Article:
Following the dedication, the UDC held annual Memorial Day ceremonies at the monument for a number of years. According to local West Virginia historian Bob Arrington, complete accounts of Wood County's soldiers have not been compiled. Some estimates place the number of Union soldiers at 3,000 and Confederate at 500, but the 1860 census shows only 2,114 men between the ages of 15-40 in Wood County. Further complicating an accurate account is the number of Ohioans who crossed from Marietta and Washington County to join western Virginia regiments when Ohio's Federal quota had been filled. The adjutant general's report of 1865 credits Wood County with 2,180 men, but this would include the Ohioans as well. Ohio contributed nearly five regiments of volunteers credited to West Virginia. De Beck's Battery of the Ohio Light Artillery is often credited to Wood County, but recruitment was slow in Wood County and it was moved back to Ohio.

An incomplete database of Virginia's War Dead assigns twelve Confederate and three Union casualties to Wood County. The Union dead were from the 6th & 11th West Virginia Infantry and the other was from the 28th U.S. Colored Infantry. The Confederate dead were from the 5th, 31st and 36th Virginia Infantry, and the 17th and 19th Virginia Cavalry. Wood County Confederates were also enlisted in 14th and 20th Cavalry regiments, as well as the 26th Cavalry, which was recruited by Wood County's Brig. Gen. William L. Jackson, primarily in West Virginia.

Capt. Paul Neal, born in 1832 in Parkersburg, operated the Confederate recruiting station on Market St., where he formed the Wood County Grays, which became Co. G of the 20th Virginia Cavalry, and the Night Hawk Rangers, which became Co. F of the 17th Virginia Cavalry. The 20th Cavalry regiment was composed of West Virginians, except for two companies from Rockbridge County. The 17th Cavalry was also mostly from West Virginia except for some recruits from Giles County, Virginia.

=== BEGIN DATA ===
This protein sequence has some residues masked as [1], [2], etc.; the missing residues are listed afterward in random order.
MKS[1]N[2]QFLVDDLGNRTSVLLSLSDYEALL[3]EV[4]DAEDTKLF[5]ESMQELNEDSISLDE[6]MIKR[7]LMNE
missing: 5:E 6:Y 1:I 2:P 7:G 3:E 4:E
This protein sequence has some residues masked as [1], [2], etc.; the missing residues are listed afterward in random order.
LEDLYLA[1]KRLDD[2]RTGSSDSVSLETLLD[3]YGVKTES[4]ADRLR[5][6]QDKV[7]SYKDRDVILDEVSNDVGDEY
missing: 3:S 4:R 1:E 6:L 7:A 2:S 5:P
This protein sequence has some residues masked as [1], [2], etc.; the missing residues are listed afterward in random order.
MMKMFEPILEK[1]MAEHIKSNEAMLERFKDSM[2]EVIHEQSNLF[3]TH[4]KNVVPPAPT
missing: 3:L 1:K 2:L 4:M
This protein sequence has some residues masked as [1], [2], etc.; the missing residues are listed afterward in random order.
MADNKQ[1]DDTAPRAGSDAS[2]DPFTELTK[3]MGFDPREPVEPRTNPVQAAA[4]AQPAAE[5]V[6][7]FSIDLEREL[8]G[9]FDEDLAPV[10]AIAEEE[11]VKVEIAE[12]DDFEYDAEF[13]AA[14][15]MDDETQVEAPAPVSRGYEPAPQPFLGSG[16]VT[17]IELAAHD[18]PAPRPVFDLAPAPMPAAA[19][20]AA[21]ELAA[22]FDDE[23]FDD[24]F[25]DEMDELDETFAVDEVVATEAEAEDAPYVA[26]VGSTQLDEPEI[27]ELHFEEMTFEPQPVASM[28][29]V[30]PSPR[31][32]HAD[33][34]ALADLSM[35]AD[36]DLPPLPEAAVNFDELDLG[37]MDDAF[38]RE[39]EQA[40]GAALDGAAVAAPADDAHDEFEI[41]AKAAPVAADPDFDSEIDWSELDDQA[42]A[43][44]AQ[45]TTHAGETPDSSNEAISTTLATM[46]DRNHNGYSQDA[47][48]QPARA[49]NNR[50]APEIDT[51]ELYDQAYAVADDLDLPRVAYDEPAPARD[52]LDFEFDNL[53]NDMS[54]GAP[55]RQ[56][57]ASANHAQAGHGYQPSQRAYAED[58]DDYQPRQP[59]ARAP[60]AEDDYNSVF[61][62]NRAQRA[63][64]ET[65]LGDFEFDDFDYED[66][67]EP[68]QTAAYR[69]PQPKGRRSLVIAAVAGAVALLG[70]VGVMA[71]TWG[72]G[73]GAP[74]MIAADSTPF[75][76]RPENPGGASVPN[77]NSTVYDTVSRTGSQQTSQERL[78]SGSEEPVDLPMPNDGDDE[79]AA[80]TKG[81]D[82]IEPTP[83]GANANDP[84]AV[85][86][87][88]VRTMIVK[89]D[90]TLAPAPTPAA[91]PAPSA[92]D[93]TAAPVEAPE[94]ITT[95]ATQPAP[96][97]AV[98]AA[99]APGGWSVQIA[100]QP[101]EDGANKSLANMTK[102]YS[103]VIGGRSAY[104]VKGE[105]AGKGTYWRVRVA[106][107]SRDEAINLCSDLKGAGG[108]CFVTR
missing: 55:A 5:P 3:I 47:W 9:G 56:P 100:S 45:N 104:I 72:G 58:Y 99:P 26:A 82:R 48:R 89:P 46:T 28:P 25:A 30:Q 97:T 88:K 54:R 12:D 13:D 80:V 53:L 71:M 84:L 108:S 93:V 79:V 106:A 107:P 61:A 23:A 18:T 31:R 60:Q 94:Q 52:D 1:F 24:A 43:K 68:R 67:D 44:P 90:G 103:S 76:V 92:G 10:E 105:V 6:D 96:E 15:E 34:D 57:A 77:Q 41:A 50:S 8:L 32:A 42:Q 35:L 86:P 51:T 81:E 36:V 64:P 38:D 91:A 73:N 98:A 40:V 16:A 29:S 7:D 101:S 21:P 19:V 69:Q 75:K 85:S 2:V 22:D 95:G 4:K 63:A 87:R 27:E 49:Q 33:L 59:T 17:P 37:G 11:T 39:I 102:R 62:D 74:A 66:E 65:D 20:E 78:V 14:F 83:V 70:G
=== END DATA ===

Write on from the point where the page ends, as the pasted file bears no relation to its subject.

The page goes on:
Andrews, Martin R.. History of Marietta and Washington County, Ohio, and representative citizens, Accessed January 25th 2021.

Annual report of the Adjutant General of the State of West Virginia for the year ending December 31, 1864, Accessed January 25th 2021.

1. Brown, Thomas J. Civil War Monuments and the Militarization of America. Chapel Hill: University of North Carolina Press, 2019.

Crooks, M.D., Robert D. "The Civil War in Greater Parkersburg." Visit Greater Parkersburg. Web. Accessed July 8, 2020.

Database of Virginia Military Dead, Accessed January 25th 2021.

Emerson, B.A.C. Historic Southern Monuments: Representative Memorials of the Heroic Dead of the Southern Confederacy. New York: Neale Publishing Company, 1911. Accessed via Google Books:

Giguere, Joy M. "Bennett H. Young and the Rhetoric of Reconciliation." Veterans in Society Conference, Virginia Tech. 2015. Web. Accessed July 9, 2020.

Interview: Mark Snell, “West Virginia and the Civil War”, Accessed January 25th 2021.

Matheny, H. E.. Wood County, West Virginia, In Civil War Times, Accessed January 25th 2021.

Mountaineers of the Blue and Gray, The Civil War and West Virginia, George Tyler Moore Center for the Study of the Civil War, Shepherd Univ., 2008, CD-Rom, Accessed January 25th 2021.

Population of the United States in 1860; compiled from the original returns of the eighth census under the direction of the Secretary of the Interior by Joseph C.G. Kennedy, Accessed January 25th 2021.

Reid, Whitelaw. Ohio in the War; Her statesmen, Her generals, and Soldiers, Vol. II, Accessed January 25th 2021.

Volunteers of Washington County, Ohio: War of the Rebellion 1861-1865, Accessed January 25th 2021.